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How many of us, as excellent coaches and mentors, sometimes forget to follow our own wisdom?

I had one of those realisations recently. I was looking for a couple of specialists to help grow areas of my coaching business. But early attempts to find them by googling websites and clicking on every Facebook ad were a fast-track to overwhelm.

So I started thinking about who could help me find the right experts. As I did so, a certain muscle memory kicked in. “Finding someone who knows someone” was always my initial impulse when I worked for many years in business consultancy.

Since then, I’d maintained my great networks and mentor relationships from that world, and I’d always encouraged people I’d mentored to do the same.

Yet somehow, other than keeping in touch with training course peers and local therapist groups, I’d neglected to build a strong network for myself within the coaching industry. This seemed like a timely prompt to get my own house in order.

Here’s what I’ve (re)learned during the past few weeks as I’ve refocused my efforts on network-building:

Networking fuels our purpose and values. It isn’t – as many perceive – about superficial schmoozing. Or a transactional means to an end. It’s about connection, inspiration, learning and growth. Our networks can enrich our day-to-day working life, contributing more fun as well as practical support. The life of a ‘solopreneur’ coach can feel isolated; this is a way to build your own elective team around you.

Networks field different team players. (Here’s a good article on the subject.) You can include niche experts, but the most valuable mentors are often the ones with a high-level overview, an insider’s sense of how things really work, and a who’s who contact list. They can help you with orientation and by making introductions. They are a font of sage advice. Of course, this is where professional memberships are a huge asset. I’ve already had great value from my IAPC&M renewal fee this year!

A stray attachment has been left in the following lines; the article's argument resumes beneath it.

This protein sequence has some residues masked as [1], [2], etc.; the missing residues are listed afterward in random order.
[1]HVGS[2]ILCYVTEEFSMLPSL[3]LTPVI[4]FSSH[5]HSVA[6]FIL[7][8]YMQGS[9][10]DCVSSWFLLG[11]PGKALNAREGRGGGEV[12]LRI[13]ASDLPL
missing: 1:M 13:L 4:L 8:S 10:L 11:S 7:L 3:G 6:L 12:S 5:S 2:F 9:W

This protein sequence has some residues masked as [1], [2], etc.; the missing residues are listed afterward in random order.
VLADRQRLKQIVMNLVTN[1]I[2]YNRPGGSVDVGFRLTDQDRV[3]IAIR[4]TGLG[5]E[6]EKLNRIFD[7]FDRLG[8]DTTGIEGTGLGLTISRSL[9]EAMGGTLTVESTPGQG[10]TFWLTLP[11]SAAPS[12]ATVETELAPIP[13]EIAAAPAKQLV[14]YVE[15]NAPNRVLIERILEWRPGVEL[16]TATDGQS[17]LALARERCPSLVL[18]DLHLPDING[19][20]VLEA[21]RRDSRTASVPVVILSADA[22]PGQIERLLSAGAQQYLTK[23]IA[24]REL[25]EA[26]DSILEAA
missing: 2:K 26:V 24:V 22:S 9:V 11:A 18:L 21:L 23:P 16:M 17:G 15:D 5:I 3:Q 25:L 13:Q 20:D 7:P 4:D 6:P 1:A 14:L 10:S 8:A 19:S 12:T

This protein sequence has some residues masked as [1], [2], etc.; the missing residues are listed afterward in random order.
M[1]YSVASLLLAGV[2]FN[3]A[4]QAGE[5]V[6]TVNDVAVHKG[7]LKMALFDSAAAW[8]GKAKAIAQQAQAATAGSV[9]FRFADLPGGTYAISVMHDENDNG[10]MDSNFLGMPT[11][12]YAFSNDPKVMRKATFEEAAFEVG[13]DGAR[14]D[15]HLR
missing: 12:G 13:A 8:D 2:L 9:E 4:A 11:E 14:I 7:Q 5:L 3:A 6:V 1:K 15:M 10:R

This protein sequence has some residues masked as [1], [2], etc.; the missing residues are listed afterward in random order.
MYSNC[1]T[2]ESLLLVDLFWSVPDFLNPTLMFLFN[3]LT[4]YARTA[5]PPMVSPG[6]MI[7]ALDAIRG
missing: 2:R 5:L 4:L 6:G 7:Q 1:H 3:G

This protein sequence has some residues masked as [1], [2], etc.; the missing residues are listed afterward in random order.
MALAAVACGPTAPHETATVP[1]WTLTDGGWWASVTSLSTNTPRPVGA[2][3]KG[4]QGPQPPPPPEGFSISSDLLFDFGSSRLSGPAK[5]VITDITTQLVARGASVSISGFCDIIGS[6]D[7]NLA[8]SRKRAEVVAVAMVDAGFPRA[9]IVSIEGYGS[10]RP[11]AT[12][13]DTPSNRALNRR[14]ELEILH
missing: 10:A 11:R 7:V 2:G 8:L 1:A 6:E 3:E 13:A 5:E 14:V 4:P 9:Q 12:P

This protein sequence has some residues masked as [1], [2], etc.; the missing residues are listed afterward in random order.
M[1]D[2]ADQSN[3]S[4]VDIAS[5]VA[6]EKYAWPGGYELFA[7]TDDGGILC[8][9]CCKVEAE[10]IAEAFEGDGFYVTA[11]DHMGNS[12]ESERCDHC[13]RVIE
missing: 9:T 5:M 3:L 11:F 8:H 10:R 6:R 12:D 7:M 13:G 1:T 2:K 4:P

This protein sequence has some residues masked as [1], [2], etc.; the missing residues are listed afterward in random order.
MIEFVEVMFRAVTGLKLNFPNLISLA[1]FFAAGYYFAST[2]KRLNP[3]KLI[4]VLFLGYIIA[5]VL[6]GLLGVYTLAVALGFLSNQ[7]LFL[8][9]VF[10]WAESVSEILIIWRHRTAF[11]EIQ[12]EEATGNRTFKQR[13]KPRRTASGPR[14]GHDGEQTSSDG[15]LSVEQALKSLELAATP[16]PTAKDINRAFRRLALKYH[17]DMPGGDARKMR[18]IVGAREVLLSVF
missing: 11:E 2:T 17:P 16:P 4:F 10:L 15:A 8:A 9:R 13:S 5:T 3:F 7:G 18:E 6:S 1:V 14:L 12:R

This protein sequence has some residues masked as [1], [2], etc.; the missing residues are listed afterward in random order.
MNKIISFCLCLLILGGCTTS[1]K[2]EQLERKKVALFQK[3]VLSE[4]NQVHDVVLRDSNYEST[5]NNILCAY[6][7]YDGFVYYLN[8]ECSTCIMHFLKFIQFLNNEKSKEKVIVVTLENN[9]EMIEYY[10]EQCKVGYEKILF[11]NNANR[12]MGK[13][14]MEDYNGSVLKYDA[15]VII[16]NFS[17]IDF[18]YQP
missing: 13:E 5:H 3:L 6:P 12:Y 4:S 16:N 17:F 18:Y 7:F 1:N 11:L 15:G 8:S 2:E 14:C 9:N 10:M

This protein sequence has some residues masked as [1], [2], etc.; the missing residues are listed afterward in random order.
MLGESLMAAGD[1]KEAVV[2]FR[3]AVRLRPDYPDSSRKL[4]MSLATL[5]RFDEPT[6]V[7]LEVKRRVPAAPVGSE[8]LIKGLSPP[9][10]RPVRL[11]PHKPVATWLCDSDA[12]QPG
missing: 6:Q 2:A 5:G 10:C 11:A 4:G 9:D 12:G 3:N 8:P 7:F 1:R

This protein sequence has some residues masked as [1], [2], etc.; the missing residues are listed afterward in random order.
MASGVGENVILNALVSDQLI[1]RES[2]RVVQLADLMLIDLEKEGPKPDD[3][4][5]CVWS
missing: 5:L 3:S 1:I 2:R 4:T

Networking creates its own momentum. Since I’ve turned my attention to this aspect of my business, it’s interesting to see how quickly new doors have opened. “Energy flows where focus goes,” as the adage reminds us. While being focused about our intentions, we can also be open to where these new doorways may lead us. Sometimes the most fruitful connections start in the most unexpected places. Holding space for curiosity, serendipity and trust is good practice in network-building.  

Networks are systems of exchange. People are often touchingly generous with their experience and advice, especially if you reach out with a personal, thoughtful request. But ‘request’ is key here. Don’t feel entitled to someone’s time and support; ensure they feel free to decline. Most importantly, consider and discuss what is a fair exchange. Is it appropriate to pay a professional fee? Do you have expertise to share in return? Or can you ‘pay it forward’ to someone else to close the loop of networking value?

Abhiyana Michelle Singer is a Self-Leadership Coach, accredited with the IAPC&M. She integrates different approaches (Life & Executive Coaching, Zen Coaching, Internal Family Systems psychotherapy, organisational change consultancy), shaped by a 20-year career in international business and a long path towards mindfulness and self-realisation. She now supports clients worldwide to access their inner resources – e.g. clarity, calmness, confidence, creativity – and to navigate more effectively through challenge and change.

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